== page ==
Exchange Act Section 15(b)(4)(E) provides an affirmative defense to potential liability for failure to supervise when the broker-dealer has established procedures that would reasonably be expected to prevent and detect supervisory violations, if the supervisor has reasonably discharged his or her duties pursuant to those procedures. Broker-dealers should strongly consider implementing robust and clearly defined supervisory compliance procedures and a system for applying those procedures to ensure that all supervisors are adequately discharging their supervisory duties. To minimize enforcement risk, firms should:

  • Reassess their existing policies and procedures;
  • Clearly define compliance and advisory duties;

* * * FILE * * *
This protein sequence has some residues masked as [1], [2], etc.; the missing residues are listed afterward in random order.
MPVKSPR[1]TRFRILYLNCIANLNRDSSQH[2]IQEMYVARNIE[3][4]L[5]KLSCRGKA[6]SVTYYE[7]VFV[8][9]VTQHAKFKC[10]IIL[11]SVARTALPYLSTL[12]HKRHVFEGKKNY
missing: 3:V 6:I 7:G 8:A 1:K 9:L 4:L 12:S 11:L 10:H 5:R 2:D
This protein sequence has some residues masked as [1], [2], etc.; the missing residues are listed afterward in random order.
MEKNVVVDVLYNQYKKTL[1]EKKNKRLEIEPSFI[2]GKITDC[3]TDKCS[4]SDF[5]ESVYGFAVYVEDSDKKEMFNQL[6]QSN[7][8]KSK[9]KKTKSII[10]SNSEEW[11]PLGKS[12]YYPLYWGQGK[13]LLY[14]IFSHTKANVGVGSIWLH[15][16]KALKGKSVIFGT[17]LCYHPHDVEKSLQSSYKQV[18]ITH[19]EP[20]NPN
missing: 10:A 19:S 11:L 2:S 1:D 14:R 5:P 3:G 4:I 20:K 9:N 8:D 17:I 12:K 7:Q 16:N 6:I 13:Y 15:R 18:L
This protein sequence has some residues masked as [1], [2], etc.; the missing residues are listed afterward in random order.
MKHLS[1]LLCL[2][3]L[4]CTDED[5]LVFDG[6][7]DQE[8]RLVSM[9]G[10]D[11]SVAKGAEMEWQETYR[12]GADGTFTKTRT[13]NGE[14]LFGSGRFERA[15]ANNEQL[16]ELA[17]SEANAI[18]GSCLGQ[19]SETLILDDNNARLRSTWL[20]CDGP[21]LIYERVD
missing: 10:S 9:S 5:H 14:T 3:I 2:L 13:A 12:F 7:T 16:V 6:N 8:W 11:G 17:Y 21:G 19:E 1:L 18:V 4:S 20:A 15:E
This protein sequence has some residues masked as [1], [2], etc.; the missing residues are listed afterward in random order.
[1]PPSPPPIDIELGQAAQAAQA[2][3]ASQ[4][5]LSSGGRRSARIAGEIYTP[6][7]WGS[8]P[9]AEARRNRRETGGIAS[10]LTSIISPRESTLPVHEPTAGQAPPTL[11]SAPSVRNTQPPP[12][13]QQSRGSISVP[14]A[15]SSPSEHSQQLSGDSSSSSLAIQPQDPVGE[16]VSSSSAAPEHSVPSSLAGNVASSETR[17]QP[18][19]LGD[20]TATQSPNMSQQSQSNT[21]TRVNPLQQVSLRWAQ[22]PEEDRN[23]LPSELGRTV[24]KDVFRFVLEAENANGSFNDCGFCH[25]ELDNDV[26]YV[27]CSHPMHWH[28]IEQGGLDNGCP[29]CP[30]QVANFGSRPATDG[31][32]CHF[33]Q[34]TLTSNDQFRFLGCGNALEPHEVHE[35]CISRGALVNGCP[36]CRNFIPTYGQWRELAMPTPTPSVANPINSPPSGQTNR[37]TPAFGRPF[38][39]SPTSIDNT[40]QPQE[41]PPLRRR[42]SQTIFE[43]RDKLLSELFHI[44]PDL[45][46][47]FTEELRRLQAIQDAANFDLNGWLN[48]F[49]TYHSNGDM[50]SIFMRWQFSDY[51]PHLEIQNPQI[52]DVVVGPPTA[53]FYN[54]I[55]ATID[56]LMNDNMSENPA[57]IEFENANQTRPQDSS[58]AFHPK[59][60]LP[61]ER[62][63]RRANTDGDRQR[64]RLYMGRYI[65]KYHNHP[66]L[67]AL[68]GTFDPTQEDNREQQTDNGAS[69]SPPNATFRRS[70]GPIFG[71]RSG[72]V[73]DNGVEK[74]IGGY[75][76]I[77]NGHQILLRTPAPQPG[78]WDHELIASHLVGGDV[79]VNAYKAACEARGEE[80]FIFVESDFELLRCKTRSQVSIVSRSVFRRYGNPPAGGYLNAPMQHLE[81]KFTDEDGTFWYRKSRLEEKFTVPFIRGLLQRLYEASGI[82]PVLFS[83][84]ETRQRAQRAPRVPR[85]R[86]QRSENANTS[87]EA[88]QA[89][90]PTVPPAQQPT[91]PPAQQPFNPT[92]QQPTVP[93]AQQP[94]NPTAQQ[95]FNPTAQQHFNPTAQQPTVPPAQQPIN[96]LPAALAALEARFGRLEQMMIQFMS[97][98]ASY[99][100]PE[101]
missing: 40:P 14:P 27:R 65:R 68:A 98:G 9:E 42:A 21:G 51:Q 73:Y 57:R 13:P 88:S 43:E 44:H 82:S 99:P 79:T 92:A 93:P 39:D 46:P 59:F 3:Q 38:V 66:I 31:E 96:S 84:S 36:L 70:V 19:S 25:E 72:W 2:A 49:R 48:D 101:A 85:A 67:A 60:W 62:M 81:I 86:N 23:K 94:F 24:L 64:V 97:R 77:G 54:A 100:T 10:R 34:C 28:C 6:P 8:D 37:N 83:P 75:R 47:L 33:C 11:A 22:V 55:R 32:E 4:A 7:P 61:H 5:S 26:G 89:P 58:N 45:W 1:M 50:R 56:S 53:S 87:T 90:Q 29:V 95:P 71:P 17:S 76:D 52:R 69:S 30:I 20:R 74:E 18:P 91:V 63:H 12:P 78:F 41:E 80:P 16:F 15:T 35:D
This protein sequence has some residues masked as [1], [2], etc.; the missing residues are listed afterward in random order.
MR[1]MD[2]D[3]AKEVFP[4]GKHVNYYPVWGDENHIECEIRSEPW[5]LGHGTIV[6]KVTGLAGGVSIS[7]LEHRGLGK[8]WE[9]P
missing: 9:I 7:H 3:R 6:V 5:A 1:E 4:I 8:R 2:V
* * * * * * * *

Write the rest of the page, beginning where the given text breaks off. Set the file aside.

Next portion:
• Reinforce supervisor compliance through training; and
  • Enhance monitoring and testing mechanisms to ensure that supervisors are following procedure.

O’Melveny & Myers is available to advise domestic and non-U.S. investment advisers and fund managers about U.S. securities compliance. For questions, please contact Heather Traeger at (202) 383-5232, Kris Easter at (202) 383-5364 or James Harrigan at (202) 383-5226.

[1] Of course, compliance and legal personnel that supervise their respective departments could be subject to failure to supervise liability for violations within those departments.